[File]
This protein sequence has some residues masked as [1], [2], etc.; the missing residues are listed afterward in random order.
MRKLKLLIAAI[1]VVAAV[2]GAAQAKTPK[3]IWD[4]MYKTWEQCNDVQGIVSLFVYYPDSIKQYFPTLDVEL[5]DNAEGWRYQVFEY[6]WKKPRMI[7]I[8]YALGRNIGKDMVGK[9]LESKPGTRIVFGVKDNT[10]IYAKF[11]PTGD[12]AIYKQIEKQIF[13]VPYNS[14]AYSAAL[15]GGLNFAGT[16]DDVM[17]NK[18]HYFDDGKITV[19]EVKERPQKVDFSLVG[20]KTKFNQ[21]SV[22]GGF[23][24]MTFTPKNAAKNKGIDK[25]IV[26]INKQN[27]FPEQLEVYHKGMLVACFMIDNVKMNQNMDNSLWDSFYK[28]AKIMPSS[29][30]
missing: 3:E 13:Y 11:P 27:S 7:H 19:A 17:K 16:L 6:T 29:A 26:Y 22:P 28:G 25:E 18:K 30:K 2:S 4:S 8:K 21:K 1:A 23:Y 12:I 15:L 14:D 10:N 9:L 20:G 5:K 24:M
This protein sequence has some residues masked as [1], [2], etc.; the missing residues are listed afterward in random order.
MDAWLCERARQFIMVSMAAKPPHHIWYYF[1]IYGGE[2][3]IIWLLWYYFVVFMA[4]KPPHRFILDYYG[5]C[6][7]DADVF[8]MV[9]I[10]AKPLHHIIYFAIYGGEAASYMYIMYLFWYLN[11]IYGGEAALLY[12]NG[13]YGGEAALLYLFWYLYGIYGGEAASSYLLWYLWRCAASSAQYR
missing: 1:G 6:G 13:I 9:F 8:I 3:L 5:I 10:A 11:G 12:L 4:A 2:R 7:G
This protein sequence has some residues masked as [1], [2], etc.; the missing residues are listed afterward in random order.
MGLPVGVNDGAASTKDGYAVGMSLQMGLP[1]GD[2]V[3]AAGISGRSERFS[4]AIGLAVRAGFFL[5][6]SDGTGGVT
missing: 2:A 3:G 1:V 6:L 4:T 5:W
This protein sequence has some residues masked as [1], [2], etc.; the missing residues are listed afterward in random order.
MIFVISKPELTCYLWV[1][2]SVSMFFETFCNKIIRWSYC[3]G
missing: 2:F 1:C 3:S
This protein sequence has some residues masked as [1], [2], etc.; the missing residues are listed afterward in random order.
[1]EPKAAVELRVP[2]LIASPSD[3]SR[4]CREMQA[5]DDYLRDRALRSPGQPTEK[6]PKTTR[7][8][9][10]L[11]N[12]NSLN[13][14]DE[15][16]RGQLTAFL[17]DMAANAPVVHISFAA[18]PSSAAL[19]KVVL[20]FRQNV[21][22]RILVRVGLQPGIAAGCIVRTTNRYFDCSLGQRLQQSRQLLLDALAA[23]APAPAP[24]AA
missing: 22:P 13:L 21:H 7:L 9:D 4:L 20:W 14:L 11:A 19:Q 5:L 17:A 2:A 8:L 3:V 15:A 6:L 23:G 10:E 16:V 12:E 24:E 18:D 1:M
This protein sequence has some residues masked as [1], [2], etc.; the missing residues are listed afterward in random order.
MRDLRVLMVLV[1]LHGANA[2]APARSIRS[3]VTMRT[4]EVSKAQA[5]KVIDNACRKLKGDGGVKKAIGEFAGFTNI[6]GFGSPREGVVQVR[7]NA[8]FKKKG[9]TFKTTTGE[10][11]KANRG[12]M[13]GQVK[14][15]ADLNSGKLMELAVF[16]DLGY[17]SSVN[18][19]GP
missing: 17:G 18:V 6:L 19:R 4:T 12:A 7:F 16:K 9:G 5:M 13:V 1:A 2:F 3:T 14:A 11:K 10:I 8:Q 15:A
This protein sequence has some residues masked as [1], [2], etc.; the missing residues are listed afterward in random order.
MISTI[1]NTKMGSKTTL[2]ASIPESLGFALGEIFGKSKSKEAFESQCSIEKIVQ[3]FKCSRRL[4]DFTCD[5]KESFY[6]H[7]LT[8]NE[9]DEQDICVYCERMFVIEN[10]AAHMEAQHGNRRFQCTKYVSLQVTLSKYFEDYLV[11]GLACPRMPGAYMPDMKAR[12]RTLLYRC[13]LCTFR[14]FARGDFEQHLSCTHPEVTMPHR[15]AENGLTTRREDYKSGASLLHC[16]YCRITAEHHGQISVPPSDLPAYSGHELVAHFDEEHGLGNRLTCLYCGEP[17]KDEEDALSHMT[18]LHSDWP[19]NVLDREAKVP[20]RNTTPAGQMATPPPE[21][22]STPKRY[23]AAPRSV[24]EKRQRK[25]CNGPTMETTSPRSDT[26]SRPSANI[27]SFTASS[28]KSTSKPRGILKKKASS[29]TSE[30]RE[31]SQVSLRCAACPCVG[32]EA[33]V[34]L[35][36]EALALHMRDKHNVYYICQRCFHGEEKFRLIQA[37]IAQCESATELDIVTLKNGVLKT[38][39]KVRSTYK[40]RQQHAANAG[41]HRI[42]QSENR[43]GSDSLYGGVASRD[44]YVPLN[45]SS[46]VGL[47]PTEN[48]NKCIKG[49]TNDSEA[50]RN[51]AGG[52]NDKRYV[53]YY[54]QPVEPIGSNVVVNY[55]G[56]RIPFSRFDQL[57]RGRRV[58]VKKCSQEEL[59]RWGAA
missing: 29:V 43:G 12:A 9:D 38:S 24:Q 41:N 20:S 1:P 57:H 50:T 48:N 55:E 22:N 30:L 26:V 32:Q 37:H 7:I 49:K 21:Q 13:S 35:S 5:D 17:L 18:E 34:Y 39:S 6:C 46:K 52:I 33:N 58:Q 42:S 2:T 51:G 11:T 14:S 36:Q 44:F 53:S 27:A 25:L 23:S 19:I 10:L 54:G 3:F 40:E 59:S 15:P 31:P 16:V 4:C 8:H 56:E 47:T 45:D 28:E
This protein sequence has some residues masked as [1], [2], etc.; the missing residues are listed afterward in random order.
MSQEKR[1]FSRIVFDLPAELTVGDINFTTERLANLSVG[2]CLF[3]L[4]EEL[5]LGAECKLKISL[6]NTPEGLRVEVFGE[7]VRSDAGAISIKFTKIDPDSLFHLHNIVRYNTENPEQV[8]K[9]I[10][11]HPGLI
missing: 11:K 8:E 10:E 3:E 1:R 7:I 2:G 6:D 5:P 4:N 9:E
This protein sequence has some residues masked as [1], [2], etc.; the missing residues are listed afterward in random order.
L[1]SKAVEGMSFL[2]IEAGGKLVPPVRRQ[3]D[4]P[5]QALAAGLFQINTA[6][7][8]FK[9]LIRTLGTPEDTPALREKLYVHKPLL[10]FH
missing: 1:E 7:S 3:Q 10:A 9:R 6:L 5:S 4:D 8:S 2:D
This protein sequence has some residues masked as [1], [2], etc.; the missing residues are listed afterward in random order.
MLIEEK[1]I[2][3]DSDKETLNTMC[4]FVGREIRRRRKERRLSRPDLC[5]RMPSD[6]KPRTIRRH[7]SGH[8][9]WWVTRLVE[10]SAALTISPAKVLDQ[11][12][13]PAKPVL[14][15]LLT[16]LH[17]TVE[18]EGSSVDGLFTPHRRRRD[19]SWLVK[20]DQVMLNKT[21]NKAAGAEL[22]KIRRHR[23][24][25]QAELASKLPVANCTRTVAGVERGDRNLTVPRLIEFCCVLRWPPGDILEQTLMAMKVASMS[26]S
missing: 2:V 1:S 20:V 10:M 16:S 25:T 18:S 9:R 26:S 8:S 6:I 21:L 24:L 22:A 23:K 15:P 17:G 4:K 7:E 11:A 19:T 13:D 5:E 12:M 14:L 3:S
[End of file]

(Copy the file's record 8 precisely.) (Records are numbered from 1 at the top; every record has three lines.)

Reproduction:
This protein sequence has some residues masked as [1], [2], etc.; the missing residues are listed afterward in random order.
MSQEKR[1]FSRIVFDLPAELTVGDINFTTERLANLSVG[2]CLF[3]L[4]EEL[5]LGAECKLKISL[6]NTPEGLRVEVFGE[7]VRSDAGAISIKFTKIDPDSLFHLHNIVRYNTENPEQV[8]K[9]I[10][11]HPGLI
missing: 11:K 8:E 10:E 3:E 1:R 7:I 2:G 6:D 5:P 4:N 9:E